Improved omission testing for understanding the relative contribution of volatiles and tastants to sweet and savoury flavours
Delime, Perrine (2015) Improved omission testing for understanding the relative contribution of volatiles and tastants to sweet and savoury flavours. PhD thesis, University of Nottingham.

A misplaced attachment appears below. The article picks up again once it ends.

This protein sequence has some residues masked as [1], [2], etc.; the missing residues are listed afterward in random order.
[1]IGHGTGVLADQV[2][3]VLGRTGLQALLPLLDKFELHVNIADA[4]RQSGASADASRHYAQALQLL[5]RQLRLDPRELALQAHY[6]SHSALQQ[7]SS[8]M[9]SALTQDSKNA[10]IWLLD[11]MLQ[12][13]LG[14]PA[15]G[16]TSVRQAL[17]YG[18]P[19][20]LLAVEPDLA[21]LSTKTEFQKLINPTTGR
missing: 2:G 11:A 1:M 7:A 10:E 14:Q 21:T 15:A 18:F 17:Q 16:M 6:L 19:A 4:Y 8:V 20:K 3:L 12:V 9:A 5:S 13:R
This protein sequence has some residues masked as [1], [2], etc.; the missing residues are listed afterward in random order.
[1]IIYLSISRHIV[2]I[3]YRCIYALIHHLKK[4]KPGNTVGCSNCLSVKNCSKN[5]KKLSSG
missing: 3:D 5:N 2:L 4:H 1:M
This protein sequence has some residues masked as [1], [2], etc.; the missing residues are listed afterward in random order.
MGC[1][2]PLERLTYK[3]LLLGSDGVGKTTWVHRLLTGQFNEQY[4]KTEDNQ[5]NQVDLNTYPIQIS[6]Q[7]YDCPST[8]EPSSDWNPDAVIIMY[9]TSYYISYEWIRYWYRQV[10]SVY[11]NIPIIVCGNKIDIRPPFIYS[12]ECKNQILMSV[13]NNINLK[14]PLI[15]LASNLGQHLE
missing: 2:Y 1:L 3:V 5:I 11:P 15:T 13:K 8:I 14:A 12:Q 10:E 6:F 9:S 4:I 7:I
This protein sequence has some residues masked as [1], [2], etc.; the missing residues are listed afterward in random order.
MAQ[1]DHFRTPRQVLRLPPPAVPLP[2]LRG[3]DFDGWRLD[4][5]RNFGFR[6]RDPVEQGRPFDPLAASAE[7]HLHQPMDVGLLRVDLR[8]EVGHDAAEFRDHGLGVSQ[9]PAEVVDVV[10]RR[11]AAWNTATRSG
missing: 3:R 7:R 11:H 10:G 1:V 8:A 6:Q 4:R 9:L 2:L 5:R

This research project fully defines and evaluates a new approach in sensory omission testing, based on the same-different test (ASTM E2139-05 2011) and the Thurstonian measure d′. The applications of this new approach were investigated to fully characterise sweet and savoury flavour models and to investigate interactions between flavour compounds. Panels of naïve assessors conducted a series of omission tests using both a strawberry (9 volatiles) and a savoury (10 volatiles) flavour model. Using the Thurstonian d′ as a measure of the sensitivity of the discrimination test, results showed that the new approach using the same-different test was more sensitive compared to the more traditional approach using the triangle test: the d′ values obtained using the same-different test were 1.2 to 3.5 times higher than the d′ values obtained using the triangle test. It was hypothesised that the evaluation of three samples in the triangle test generated additional noise related to carry-over, sensory fatigue and memory effects. In particular, the triangle test requires that the three successive stimulus sensations are stored into memory until the discrimination test has been completed. The same-different approach was then successfully applied to (i) determine the relative importance of individual volatiles in ortho- and retronasal flavours (ii) assess interactions between volatiles in mixtures, and (iii) investigate interactions between congruent tastes and aromas in flavours. Results showed that cis-3-hexen-1-ol, 4-hydroxy-2,5-dimethyl-3-furanone and ethyl butanoate play a key role in the strawberry flavour, while sulfur compounds play a major role in the savoury flavour. For both the sweet and the savoury flavours, orthonasal perception was more sensitive to the removal of individual volatiles and this was attributed to different efficiency in delivery to the olfactory receptors. The same-different approach highlighted synergistic, suppressive and blending interactions between volatiles within flavour mixtures. In particular, the presence of 4-hydroxy-2,5-dimethyl-3-furanone increased the assessor sensitivity to the removal of other individual volatiles in the savoury flavour. Cross-modal interactions were highlighted within the strawberry flavour, particularly where congruency between taste and aroma could be identified. The omission approach brings a novel contribution to sensory science as it allows further analyses and a deeper understanding of flavour. This study pioneers the use of the Thurstonian d′ for omission experiments, enabling the relative importance of the individual components of flavour perception to be determined.
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